(significantly outdated), figures in their answers and speechesyet
they are undoubtedly increasingly inaccurate figures. [
is hard to imagine any other country so consistently ignoring
such a vibrant and innovative cluster and not wishing to understand
and celebrate its growing success.
It is a mark of complacency that you would not wish
to look at where we are now because that is really what will set
the strategy for the future. I would not now like to hazard a
guess as to how valid those figures are.
49. The New Automotive Innovation and Growth
Team (NAIGT) Report, published in May 2009, set out the Government's
vision for the automotive industry over the next twenty years,
but that did little to address the concerns of the motorsport
industry. Mr Aylett
reported that the motorsport industry was "not consulted
at all" during
the drafting process, and that the Report itself contained only
a few brief references to motorsport and just one recommendation
relating to the industry.
50. Lord Drayson, Minister for Science and Innovation,
at the Department has acknowledged that the Department needs a
more active engagement with the motorsport industry. In a speech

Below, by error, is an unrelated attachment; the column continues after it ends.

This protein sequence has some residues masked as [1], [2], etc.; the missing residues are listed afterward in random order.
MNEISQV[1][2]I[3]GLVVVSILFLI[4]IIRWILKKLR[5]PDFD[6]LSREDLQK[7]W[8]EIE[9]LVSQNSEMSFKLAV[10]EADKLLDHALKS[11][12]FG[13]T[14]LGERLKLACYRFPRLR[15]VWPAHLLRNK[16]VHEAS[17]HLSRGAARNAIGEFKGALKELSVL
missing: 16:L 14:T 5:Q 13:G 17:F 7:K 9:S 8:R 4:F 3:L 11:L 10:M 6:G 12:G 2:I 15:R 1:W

he gave to the European Cleaner Racing Conference in Birmingham
on 13 January 2010 he conceded that "UK motorsport and Government
aren't talking to each other enough."
51. However, Lord Drayson's concerns do not appear
to have reached his Department, which does not seem to be aware
of the need to improve the quality of its engagement with the
motorsport industry. When we put the accusation of complacency
to Ian Lucas MP, the Minister responsible, he merely responded:
Who in the industry thinks it [the Government] is
We find the fact that the Minister was not already
aware of accusations of complacency deeply concerning. The UK
motorsport industry is pre-eminent internationally and we would
expect the Minister responsible for it to be properly briefed
on the industry's concerns. Furthermore, the Minister confirmed
that there was not a specified sector within BIS which was responsible
for motorsport but tried to reassure us that motorsport was "very
much integrated within the automotive team."
52. We were concerned by the
fact that the Minister appeared to be unaware of the accusations
of government complacency from the motorsport industry; whether
or not such accusations are well founded, the simple fact that